Succotash at the Studio

Paper Primer: Which Paper is Best for Which Medium?

We are often asked: "which paper is best for _________?"

Whether you're drawing, writing, or painting, remember that all paper is not the same. While copy paper and regular lined notebook paper are both ubiquitous (and handy), there are specific tasks where the right paper can make huge difference, and create a more enjoyable experience.

Most paper for writing and sketching is uncoated. Most paper is made from wood fibers and there are many different types to choose from. To make it even more confusing, there are different weights of papers which indicate the thickness and density of the fibers. In this discussion we will not be going into that level of detail.

Hot press vs. cold press - cold press in paper-making allows for texture and a bit of personality. Think of drawing tablets and paper for pencils. Hot press creates a much smoother paper. Some paper can almost feel like silk. Think of calligraphy and fountain pens. 

For discussion purposes, here are some of the most common things to think of when working with different mediums:

Fountain Pen and Nib & Ink - these nibs require a smooth surface that does not have fibers to catch in the fine points. Because there is more ink flowing onto the paper, you also want to be concerned with bleed through (when ink shows through to the other side). How does the paper hold the ink? High quality paper will not have much bleed through, if any at all. LIFE Brand and Tomoe River  are a few we like.

fountain pens

Watercolor - watercolor papers are rough and hot or cold press. Rough and cold have more texture, are rigid and are more absorbent. Hot will allow for your paints to be more vivid; with cold they will be a little less due to the absorbance of the paper and the density of the fibers. Here is a high quality watercolor notebook that is handy to take with you everywhere.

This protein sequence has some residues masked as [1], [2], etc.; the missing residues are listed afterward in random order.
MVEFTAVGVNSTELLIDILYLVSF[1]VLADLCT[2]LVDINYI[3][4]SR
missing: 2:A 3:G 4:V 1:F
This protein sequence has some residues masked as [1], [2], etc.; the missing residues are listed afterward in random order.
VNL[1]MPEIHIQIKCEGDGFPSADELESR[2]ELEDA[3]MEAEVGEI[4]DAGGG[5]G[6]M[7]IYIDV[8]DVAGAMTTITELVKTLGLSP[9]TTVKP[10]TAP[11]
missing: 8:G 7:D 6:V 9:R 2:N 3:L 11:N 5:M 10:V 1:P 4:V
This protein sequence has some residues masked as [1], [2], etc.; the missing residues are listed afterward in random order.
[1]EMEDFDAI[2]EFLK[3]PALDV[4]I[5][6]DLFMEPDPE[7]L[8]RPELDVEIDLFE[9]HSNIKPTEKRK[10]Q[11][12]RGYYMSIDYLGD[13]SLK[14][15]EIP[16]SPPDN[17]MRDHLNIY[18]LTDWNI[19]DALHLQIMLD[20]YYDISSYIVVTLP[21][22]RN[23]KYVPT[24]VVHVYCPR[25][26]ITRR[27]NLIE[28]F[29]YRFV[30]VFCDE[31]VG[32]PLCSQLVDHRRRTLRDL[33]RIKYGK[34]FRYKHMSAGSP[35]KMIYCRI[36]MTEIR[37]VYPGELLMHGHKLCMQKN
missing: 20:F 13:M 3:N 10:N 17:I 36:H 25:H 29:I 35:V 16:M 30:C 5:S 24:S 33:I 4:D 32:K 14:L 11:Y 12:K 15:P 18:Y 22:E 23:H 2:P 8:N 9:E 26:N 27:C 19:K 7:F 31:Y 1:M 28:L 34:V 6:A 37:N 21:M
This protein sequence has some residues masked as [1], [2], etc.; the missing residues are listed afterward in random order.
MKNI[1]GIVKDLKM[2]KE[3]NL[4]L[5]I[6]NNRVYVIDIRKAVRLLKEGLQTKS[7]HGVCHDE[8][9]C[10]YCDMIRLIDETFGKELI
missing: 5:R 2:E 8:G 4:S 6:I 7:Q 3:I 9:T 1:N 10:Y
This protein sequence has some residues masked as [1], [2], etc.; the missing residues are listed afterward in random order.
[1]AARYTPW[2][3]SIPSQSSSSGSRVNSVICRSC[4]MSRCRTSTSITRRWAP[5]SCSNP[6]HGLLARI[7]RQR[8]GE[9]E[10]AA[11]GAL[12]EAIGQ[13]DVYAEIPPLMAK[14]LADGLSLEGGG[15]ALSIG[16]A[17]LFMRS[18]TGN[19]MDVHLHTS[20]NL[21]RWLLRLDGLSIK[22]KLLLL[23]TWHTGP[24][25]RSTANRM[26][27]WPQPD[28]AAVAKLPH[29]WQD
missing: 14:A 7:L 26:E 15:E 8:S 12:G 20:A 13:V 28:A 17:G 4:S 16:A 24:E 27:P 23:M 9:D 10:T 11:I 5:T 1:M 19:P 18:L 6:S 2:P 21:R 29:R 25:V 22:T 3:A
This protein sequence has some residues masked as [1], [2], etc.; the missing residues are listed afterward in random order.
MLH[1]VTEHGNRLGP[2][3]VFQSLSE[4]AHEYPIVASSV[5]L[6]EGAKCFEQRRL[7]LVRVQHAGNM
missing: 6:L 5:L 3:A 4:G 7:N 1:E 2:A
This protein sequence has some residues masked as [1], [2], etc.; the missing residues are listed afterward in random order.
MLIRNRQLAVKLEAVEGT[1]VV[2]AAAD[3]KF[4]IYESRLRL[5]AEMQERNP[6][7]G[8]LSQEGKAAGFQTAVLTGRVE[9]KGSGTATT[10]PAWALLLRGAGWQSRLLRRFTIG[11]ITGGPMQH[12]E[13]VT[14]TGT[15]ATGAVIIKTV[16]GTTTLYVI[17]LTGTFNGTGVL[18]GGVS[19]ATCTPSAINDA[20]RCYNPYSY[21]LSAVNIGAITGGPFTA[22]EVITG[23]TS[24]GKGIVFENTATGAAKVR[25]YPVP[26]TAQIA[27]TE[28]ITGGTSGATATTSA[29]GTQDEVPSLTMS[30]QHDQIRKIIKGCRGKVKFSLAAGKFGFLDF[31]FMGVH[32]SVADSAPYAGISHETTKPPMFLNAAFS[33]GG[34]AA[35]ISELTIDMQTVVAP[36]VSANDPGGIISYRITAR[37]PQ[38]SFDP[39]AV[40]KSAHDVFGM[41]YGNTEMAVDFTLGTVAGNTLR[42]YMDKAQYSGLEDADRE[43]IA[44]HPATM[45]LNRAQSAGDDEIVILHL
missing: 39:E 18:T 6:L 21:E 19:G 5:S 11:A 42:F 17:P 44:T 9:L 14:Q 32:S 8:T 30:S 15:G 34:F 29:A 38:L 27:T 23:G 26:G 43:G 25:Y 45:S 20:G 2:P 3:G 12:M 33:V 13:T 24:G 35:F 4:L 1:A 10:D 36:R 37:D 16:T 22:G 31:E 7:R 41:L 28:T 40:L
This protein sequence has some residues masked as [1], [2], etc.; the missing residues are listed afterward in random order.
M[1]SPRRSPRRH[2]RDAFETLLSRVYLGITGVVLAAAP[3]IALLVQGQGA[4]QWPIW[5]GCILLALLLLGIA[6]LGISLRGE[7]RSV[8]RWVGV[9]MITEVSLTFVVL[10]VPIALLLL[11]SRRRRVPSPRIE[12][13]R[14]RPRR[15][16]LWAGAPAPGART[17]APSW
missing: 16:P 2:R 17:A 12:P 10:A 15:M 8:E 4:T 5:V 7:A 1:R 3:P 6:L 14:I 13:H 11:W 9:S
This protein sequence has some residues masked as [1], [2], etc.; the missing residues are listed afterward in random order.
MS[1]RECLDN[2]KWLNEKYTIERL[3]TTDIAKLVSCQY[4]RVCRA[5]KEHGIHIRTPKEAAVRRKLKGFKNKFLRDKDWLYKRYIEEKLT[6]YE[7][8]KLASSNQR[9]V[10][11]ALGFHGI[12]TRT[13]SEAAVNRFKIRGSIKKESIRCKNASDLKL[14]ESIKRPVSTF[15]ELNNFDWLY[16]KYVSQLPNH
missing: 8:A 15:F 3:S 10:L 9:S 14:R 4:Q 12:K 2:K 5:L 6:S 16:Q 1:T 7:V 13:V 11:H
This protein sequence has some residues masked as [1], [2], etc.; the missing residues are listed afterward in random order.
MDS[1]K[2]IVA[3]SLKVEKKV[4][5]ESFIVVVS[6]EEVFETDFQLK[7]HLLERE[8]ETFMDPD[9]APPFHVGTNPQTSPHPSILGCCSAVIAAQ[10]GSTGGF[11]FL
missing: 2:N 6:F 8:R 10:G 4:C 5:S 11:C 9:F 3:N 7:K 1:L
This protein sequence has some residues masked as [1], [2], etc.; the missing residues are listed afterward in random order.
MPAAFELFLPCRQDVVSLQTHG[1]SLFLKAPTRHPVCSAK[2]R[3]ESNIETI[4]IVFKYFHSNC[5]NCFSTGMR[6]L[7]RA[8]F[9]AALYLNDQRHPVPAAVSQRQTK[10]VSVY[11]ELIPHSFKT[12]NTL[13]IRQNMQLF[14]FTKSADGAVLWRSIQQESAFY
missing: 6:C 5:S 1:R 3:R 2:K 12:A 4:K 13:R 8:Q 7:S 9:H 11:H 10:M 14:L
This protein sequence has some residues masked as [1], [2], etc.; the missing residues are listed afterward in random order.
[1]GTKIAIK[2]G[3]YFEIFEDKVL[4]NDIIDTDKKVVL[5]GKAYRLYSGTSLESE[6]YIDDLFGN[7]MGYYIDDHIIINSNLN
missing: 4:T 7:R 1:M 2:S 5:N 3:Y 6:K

Pencil - Sketching and drawing requires more of a rough surface for the lead to feel smooth as it writes. You need a little "tooth" for the lead to adhere. This applies to colored pencils too. Here is a nice sketchbook terrific for quality graphite sketching.


Ballpoint or Ink Pen - Again, smoother paper is going to allow for a better writing experience. You will feel the pen glide across the paper. Your thoughts and words will flow easily. Try some of these notebooks and see what you think.

ballpoint pen

Typing - If you are using a vintage manual typewriter, we suggest onion skin or a paper made for typing such as the exquisite LIFE Brand Typing Paper. This is oh-so-smooth paper and made just for typing, though it also happens to be good for fountain pens and calligraphy (are you seeing a theme here? smooth = awesome!)

Using regular copy paper is OK but over time, you will find that fibers get stuck to your keys and will gunk everything up. These are rare and beautiful machines, treat them accordingly!

smith corona vintage typewriter


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